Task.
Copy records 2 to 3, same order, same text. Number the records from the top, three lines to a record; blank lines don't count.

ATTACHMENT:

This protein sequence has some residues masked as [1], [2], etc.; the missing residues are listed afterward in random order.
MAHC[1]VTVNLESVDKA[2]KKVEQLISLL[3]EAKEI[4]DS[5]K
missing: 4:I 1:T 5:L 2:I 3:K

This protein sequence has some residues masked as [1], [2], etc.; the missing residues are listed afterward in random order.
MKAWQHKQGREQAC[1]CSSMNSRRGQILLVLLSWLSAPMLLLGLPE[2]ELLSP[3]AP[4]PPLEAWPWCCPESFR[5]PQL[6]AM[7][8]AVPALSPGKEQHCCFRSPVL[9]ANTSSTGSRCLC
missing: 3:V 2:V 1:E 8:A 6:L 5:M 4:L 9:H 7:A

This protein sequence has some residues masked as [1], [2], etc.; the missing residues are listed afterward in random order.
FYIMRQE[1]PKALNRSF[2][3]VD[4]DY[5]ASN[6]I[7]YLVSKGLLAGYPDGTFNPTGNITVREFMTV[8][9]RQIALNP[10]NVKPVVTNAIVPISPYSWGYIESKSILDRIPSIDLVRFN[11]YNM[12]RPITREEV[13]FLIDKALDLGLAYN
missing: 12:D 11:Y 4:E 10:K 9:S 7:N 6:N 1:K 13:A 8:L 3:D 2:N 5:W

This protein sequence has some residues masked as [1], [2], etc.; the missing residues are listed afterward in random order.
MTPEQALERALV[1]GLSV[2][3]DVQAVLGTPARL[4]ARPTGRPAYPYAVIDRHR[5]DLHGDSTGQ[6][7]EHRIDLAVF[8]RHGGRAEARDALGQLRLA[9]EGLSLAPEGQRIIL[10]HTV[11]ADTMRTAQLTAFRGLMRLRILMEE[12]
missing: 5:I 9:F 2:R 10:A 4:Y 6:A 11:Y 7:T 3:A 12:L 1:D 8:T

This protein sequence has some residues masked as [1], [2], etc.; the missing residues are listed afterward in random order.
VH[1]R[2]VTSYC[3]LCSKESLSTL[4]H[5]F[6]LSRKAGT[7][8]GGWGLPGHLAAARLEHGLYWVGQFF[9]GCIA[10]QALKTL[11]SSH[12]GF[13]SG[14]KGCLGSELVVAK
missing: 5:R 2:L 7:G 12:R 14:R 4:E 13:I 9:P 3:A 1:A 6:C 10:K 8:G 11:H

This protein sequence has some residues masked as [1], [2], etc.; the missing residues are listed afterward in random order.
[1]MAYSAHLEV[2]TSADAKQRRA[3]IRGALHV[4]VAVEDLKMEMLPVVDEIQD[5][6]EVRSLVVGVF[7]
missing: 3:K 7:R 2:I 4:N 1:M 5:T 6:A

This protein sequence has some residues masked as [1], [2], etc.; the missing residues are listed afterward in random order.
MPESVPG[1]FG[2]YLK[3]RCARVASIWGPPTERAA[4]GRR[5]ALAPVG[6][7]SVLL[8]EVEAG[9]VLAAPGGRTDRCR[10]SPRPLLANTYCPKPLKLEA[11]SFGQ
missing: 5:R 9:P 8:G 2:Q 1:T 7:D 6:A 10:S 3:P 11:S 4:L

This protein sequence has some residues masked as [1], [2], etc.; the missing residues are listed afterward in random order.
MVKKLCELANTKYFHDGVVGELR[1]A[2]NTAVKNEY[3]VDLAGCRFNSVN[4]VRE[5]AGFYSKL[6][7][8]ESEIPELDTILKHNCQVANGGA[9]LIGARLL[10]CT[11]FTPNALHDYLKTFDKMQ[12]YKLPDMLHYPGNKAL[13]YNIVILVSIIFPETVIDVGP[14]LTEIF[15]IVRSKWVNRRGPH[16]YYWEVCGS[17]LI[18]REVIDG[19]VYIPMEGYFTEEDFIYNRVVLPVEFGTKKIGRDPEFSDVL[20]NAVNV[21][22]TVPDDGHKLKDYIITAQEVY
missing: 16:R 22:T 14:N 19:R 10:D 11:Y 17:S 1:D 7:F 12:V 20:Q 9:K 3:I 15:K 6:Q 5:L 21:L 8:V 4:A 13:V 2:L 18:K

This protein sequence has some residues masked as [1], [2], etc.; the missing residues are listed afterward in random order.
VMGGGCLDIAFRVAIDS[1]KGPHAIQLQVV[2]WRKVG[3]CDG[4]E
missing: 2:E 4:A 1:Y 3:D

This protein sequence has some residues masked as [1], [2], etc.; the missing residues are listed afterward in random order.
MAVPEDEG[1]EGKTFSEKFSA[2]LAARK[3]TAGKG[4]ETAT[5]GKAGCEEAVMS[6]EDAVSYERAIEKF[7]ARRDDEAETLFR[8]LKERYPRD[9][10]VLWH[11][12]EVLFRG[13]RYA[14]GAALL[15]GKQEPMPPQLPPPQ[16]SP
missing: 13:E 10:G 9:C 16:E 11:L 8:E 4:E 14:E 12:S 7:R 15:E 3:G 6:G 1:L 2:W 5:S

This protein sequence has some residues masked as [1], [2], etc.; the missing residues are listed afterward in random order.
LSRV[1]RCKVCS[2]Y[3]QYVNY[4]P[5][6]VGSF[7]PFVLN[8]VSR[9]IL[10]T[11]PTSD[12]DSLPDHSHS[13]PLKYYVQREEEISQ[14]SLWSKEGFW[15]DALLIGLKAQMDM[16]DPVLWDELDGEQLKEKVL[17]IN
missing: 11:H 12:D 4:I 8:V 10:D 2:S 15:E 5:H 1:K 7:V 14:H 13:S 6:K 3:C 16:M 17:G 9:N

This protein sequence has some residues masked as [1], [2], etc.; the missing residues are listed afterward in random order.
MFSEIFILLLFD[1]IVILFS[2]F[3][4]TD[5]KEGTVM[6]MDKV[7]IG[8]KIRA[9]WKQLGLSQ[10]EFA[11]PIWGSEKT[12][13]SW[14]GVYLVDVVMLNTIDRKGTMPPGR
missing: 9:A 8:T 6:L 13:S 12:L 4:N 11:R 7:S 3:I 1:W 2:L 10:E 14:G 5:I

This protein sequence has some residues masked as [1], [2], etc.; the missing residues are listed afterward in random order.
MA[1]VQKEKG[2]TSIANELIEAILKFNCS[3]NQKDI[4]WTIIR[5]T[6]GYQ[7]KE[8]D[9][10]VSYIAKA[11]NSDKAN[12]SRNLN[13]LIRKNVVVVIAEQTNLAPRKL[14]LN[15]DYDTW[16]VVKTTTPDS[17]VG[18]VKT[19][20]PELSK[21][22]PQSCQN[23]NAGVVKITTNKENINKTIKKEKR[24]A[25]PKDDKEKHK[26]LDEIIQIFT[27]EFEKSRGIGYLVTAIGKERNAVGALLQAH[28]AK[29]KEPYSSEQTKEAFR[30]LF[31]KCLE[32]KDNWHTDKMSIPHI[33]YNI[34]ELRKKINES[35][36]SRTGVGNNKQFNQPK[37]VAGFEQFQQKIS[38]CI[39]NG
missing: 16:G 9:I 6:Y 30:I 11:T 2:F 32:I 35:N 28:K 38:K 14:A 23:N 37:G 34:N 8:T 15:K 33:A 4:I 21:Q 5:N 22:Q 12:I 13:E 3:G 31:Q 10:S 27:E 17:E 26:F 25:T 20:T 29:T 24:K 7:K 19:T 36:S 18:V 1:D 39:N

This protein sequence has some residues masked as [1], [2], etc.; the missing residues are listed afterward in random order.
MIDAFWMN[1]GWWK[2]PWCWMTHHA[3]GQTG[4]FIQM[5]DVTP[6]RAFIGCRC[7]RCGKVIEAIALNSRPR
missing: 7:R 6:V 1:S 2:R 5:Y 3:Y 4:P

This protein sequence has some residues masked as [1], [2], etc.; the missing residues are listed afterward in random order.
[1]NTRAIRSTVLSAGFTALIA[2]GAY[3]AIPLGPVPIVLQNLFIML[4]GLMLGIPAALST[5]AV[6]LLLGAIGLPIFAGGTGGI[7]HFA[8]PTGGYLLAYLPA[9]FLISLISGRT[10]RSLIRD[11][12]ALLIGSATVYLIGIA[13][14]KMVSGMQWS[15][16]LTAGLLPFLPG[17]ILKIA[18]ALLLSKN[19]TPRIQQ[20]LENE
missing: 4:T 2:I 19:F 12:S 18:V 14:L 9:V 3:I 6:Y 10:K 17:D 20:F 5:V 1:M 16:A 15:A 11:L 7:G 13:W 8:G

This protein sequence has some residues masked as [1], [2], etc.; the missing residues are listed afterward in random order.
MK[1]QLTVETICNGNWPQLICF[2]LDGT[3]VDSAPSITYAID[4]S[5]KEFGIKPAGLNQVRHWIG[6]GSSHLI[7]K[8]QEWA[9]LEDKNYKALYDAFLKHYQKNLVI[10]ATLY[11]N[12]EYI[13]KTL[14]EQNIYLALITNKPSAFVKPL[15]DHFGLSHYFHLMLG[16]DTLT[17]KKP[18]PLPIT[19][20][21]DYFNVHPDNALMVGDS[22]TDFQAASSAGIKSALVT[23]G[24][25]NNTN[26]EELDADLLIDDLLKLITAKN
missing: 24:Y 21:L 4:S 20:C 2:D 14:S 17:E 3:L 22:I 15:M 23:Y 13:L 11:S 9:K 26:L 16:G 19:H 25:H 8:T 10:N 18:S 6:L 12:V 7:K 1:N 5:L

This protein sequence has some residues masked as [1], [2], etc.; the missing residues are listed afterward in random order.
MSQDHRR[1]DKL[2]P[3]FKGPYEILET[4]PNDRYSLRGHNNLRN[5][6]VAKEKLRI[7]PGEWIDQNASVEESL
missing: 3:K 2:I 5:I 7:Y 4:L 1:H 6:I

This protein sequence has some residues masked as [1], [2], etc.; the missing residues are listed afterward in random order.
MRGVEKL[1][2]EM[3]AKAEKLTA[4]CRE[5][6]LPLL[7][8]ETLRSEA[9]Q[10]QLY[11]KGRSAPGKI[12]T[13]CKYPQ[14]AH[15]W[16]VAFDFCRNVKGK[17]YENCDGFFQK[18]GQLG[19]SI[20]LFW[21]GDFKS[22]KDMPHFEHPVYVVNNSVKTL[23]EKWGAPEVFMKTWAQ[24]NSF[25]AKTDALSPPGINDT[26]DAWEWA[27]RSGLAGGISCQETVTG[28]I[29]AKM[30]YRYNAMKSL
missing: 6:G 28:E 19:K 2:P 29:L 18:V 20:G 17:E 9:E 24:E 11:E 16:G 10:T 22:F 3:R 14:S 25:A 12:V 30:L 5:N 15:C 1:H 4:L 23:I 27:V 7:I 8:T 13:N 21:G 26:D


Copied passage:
This protein sequence has some residues masked as [1], [2], etc.; the missing residues are listed afterward in random order.
MKAWQHKQGREQAC[1]CSSMNSRRGQILLVLLSWLSAPMLLLGLPE[2]ELLSP[3]AP[4]PPLEAWPWCCPESFR[5]PQL[6]AM[7][8]AVPALSPGKEQHCCFRSPVL[9]ANTSSTGSRCLC
missing: 3:V 2:V 1:E 8:A 6:L 5:M 4:L 9:H 7:A

This protein sequence has some residues masked as [1], [2], etc.; the missing residues are listed afterward in random order.
FYIMRQE[1]PKALNRSF[2][3]VD[4]DY[5]ASN[6]I[7]YLVSKGLLAGYPDGTFNPTGNITVREFMTV[8][9]RQIALNP[10]NVKPVVTNAIVPISPYSWGYIESKSILDRIPSIDLVRFN[11]YNM[12]RPITREEV[13]FLIDKALDLGLAYN
missing: 12:D 11:Y 4:E 10:K 9:S 7:N 6:N 1:K 13:A 8:L 3:D 2:N 5:W